Once I purchased my first home, I realized that I needed to do my part in caring for my home appliances. In addition to reading the user manuals for my kitchen appliances and state-of-the-art plumbing system, I realized that I also needed to do a little research about HVAC. Because I had no experience with HVAC systems, I called out a professional to teach me a thing or two. It was fascinating to talk with him, and I was able to take notes about all kinds of important topics, such as maintenance, troubleshooting, and even shopping for a new system. This blog is all about understanding HVAC guidelines.
If you're tired of how much it costs to cool your home, don't worry. There are many things you can do to cut a few dollars off your monthly cooling bills. Check out these five tips to improve your home's cooling efficiency.
Check Your Attic Insulation
One reason your home may be having problems staying cold even when you have the air conditioning on is because there isn't enough insulation. This is particularly a problem in older homes, but regardless of your home's age, you should double-check how much insulation you have. The most important place to check is the attic. Without proper insulation in your attic, your house can have trouble staying cool in summer and hot in the winter. Insulation is measured in R-value, and attic insulation should have an R-value of about R-38, which equals about 10 to 14 inches, but it depends on the exact type of insulation because different insulations have different R-values. If you don't have enough, add some directly onto your current insulation.
Add Insulation Around Ducts
Besides adding insulation to your attic, you should also check your ducts. Not all ducts need insulation. The ducts that run through parts of your house that are temperature-controlled with your furnace or air conditioner don't need insulation. However, any ducts that run through non-heated/cooled areas, such as the attic or basement, need insulation. Without insulation, as the cool air travels through the hot attic, it slightly rises in temperature. This makes you have to turn up the power and use more energy just to get the right temperature.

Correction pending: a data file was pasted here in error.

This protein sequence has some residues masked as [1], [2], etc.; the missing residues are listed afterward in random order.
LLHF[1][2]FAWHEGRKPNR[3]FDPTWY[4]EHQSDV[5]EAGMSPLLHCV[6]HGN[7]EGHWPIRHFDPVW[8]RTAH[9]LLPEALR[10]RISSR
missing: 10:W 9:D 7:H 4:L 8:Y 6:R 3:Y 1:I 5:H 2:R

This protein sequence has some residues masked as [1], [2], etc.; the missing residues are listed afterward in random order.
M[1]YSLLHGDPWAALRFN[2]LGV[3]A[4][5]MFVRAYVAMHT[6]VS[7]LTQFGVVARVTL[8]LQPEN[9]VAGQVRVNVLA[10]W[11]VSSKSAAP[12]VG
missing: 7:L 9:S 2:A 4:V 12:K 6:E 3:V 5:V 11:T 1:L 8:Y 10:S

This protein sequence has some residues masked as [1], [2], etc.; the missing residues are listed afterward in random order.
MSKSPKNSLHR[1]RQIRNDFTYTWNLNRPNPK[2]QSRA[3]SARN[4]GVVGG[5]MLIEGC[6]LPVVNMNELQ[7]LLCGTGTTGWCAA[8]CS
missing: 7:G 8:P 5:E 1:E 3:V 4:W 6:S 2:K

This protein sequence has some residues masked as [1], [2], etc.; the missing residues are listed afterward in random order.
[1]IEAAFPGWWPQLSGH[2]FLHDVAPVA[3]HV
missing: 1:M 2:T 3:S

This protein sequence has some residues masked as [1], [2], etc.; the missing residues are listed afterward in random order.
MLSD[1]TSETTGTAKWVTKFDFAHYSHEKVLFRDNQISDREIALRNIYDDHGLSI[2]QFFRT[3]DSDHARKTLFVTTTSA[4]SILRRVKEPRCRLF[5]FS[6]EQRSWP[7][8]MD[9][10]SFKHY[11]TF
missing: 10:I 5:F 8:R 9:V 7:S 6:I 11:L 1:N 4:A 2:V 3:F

Secure Your Ductwork
Another problem with ducts is that they are notorious for leaks. It's estimated that most ducts allow 20 to 30 percent of the air to escape before it reaches you. The problem with this is that the system is still using as much energy to send out a certain amount of air, but not all of it is reaching you. This means the system is using more energy than it is putting out. To properly cool your home, you need to use more energy, which increases bills.
Don't Try to Mimic Zoned Cooling
Zoned cooling is a genius idea. It's designed to allow you to cool different parts of your home while not cooling others. If you have a room you rarely use, zoned cooling allows you to not cool that room unless you need to. However, unless you have a system with zoned cooling, you should not try to mimic this feature. Many people will close the doors and vents in rooms that they don't want to cool, but this doesn't work. The room will still pull air from other areas, such as outside. Instead of allowing you to use less energy to more efficiently cool commonly used areas of your home, it actually forces your system to work harder and increases your power usage from 300 to 900 percent.
Stop Turning the System Up too High
Cooling costs depend greatly on the temperature outside. If it is 90 degrees outside, but your air conditioner is making it 65 inside your home, you're going to be paying more than if it was 90 degrees outside and 75 inside your home because the difference between 90 and 75 is less than the difference between 90 and 65. When possible, try to keep the temperature as high as you comfortably can. Also, consider upgrading your thermostat to a programmable or smart one. This will allow you to program your system or control it via smartphone, so you can turn down or off the system when you aren't home or are asleep.
Energy costs are constantly increasing, and even if you have a new air conditioner, there are simple things you can do to increase the cooling efficiency in your home. If you would like more information, contact an HVAC expert in your area today.